Yin Harn Lee, with preface and summary by Emily Laidlaw and Daithi Mac Sithigh (2015)
The relationship between copyright law and freedom of expression has always been controversial, but this tension has deepened in recent years with the emergence of the digital environment and expansion of copyright law. As part of CREATe’s theme on human rights and the public interest, our project explores the relationship between freedom of expression and copyright, including how it has changed over time and/or depending on the business model, and whether freedom of expression needs to be reconceived in relation to copyright.
We are pleased to publish this literature review on copyright and freedom of expression. The review has been expertly researched and written by Dr. Yin Harn Lee, who was employed by the University of East Anglia while completing her doctoral studies at the University of Cambridge. Her report is the result of an extensive period of research, and regular conversations with and reviews by us. She has compiled a remarkable range of materials from around the world (both from courts and scholars), and sets out clear examples of what happens when these areas of the law meet. This review traces the nature of the debates about the interaction between copyright and free speech, treatment by the courts (focusing namely on UK (in its wider European context) and USA jurisdictions), specific scenarios where the issues are particularly acute, and current proposals for reform.
It is our hope that this literature review provides insight to the reader on what is an incredibly uncertain area of the law. We invite you to read this literature review and provide us with your comments to help inform the second stage of this project.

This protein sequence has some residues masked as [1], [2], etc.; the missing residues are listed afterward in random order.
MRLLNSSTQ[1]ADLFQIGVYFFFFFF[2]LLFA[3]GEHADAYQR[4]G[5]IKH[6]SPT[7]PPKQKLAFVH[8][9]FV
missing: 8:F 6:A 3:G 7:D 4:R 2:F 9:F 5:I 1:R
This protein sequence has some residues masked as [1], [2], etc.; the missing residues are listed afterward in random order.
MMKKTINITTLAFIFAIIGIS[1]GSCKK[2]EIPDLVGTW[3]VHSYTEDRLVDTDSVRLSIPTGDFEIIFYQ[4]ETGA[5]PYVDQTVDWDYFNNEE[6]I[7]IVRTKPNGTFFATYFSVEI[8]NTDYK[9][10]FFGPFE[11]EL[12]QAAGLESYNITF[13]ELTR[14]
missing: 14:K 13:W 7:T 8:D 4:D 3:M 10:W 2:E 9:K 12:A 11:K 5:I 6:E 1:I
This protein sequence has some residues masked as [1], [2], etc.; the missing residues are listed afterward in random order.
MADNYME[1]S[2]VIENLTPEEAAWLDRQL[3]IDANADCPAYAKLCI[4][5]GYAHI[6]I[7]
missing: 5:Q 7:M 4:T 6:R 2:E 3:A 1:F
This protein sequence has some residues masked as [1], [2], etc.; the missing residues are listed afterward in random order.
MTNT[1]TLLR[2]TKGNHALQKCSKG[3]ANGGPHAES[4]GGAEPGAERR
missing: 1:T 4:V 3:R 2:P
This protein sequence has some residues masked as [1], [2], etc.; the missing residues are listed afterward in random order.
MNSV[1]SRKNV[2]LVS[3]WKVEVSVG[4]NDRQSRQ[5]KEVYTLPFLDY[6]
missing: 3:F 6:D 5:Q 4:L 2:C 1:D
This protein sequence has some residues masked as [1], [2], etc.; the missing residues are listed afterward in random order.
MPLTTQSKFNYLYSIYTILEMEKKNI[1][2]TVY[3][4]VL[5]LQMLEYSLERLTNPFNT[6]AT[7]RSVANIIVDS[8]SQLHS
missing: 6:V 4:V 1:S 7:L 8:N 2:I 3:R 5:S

From our end, the literature review has certainly been revealing about the extent of the lack of coherence in law (both statutory and case law) concerning the nature and extent of a person’s right to use a third party’s copyrighted work under the umbrella of fundamental rights. It is questionable at this stage whether there is any such right in substance, although the framework is there in law. When courts have engaged with freedom of expression it is often not in the most direct fashion – especially when disputes arise within the terms of copyright law, as they are likely to be litigated on that basis by experts in that field. The human rights implications typically emerge at a late stage or in subsequent academic writing.
Our objective is twofold. First, one question that emerged consistently in the literature review is whether an independent ‘free speech’ exception is needed to give fulsome protection to the right and/or to facilitate new business models that depend on speech, and if so, what the nature and contours of such an exception should be. It is recognized that this is a vexed question and part of the interrogation requires consideration of the power of fair use and fair dealing provisions, however crafted, to adequately cover such rights, and the balance required with the property and other rights of the creators. The second goal is to translate the knowledge contained in the literature review into practical advice for businesses and lawmakers on how to reconcile copyright and human rights law. Later in 2015 we will convene a workshop, where these matters will be discussed in more detail culminating in the publication of an impact assessment tool, informed both by this review and the outcomes of our workshops.